It would ultimately eliminate many individual PCs and hardware across production lines, as well as for individual robots and equipment. It would allow for a fast rollout of software and new tools, whether for robot programming, automatic guided vehicles (AGVs), production planning, predictive maintenance or energy conservation. Currently, even a Windows upgrade requires individual installation for each device, which needs to be timed between production shifts.

Audi would also have greater potential to create and use digital twins powered by artificial intelligence, with data moved quickly and securely, and yet controllable and visible through central systems. Because it would cover very high-volume operations and information, the system would complement the information and software shared across the Volkswagen Industrial Cloud, which is run on an AWS public cloud network.

“Even if Tesla has a central computer for its cars, its factory operations are controlled by individual PCs. But we have the confidence to achieve it [with the Edge Cloud 4 Production].”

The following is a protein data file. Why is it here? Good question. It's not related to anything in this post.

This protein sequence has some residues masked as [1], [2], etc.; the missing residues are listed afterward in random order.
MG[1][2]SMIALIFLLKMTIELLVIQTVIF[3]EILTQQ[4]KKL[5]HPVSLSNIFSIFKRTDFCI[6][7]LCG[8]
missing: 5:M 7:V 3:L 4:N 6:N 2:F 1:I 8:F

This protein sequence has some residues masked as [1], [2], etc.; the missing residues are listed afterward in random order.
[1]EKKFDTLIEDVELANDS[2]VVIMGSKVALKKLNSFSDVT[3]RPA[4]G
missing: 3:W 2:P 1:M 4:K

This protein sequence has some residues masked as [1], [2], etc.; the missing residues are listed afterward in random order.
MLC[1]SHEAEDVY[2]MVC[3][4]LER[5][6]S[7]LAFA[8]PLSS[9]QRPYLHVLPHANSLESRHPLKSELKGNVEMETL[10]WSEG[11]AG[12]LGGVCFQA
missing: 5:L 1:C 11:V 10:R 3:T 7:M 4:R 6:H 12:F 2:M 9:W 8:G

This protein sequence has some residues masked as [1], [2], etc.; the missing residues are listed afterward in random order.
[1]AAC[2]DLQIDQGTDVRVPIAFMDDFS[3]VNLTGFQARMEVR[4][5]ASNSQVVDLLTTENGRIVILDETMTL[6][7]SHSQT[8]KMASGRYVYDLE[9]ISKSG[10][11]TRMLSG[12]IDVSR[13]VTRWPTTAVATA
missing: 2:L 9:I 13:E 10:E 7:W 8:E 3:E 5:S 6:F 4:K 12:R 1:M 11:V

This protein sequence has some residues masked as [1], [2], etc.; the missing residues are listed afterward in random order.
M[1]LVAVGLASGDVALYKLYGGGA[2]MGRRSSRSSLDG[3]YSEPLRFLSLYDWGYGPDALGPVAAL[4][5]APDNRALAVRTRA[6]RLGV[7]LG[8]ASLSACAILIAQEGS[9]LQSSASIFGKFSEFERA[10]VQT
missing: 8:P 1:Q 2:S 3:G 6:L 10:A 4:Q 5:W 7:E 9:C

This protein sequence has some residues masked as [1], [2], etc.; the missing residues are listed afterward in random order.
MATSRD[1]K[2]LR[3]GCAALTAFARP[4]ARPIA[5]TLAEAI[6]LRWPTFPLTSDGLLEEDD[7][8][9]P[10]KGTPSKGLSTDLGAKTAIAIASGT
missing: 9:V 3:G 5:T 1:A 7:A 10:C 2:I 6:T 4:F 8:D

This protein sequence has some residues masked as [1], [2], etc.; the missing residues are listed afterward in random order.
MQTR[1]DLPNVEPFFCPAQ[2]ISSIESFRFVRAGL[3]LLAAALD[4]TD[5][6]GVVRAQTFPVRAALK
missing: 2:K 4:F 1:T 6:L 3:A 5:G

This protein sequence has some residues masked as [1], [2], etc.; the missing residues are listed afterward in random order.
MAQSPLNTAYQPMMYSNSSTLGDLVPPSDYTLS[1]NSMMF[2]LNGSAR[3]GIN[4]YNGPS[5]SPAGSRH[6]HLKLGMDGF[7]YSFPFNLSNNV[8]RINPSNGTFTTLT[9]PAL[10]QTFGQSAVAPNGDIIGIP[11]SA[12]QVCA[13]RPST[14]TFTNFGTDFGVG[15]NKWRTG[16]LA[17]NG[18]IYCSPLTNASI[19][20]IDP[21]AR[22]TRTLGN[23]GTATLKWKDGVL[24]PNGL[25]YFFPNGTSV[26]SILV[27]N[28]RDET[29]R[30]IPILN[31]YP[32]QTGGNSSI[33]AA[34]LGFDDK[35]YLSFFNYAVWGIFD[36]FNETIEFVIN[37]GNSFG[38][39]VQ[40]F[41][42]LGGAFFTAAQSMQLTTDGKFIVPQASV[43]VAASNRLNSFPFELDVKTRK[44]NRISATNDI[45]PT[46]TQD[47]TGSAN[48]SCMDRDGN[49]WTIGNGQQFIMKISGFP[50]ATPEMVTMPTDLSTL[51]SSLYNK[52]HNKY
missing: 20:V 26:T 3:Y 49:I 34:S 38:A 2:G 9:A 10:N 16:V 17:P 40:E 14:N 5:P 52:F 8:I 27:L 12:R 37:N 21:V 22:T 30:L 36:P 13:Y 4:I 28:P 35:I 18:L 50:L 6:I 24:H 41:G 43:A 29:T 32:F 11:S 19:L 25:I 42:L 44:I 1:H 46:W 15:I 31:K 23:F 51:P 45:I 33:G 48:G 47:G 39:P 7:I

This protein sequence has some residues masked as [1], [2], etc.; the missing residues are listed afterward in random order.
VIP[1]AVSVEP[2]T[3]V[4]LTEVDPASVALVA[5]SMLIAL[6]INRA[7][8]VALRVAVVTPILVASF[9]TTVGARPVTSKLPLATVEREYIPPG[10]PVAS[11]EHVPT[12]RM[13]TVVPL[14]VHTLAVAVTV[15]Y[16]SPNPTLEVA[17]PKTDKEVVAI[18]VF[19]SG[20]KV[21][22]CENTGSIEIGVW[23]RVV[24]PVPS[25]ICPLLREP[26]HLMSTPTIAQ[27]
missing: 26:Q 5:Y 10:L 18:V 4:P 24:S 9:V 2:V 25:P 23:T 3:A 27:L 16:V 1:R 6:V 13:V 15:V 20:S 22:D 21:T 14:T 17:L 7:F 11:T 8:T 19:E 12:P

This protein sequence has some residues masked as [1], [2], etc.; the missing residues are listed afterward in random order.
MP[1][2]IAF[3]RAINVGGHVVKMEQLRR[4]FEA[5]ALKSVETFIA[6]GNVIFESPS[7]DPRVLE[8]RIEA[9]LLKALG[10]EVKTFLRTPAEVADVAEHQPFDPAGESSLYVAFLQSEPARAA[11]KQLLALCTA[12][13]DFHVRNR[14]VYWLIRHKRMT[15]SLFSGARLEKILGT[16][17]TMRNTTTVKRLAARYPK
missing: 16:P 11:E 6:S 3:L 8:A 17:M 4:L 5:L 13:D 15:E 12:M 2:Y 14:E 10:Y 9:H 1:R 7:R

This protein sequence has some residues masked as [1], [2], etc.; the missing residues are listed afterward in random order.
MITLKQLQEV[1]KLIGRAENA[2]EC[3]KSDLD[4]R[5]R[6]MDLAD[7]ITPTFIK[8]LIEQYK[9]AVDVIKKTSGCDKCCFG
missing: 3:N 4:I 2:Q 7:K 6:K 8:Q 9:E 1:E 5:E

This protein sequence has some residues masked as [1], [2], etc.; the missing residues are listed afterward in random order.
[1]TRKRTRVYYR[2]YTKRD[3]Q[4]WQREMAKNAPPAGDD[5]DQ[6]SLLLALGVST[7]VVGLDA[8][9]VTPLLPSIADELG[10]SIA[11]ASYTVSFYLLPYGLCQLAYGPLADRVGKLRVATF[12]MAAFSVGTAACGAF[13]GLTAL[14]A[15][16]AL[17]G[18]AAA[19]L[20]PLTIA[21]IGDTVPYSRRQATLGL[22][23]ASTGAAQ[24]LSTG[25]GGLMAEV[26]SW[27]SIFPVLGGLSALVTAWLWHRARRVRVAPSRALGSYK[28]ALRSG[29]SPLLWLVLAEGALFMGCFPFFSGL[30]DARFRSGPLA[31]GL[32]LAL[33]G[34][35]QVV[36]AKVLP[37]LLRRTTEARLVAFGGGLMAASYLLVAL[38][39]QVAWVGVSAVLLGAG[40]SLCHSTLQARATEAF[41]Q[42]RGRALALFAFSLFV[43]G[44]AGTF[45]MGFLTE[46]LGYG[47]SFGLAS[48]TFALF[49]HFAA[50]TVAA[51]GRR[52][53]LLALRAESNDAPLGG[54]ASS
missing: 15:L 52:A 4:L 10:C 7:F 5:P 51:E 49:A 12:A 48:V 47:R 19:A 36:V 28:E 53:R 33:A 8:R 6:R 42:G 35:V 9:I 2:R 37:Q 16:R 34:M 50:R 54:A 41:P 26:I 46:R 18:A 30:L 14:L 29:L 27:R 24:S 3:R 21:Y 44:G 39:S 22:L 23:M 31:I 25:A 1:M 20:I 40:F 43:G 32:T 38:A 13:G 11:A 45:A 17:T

- Jörg Spindler, Audi

Ultralow latency

Bringing Edge Cloud 4 into serial production is one of Spindler’s top interests. The team has not yet confirmed an exact date for serial rollout of the system, but he anticipates a decision this spring. His team is testing out the rollout of the system together with Audi’s production teams and central IT, along with key technology suppliers including Cisco, VMware and hardware manufacturers such as Siemens, Codesys and Phoenix.

Spindler points to important considerations for safety, for example in controlling robots and AGVs. Cisco needs to guarantee a latency time of less than 8 milliseconds between the local servers onsite and any connected equipment to ensure that robots would stop quickly enough should a human come into close contact with them.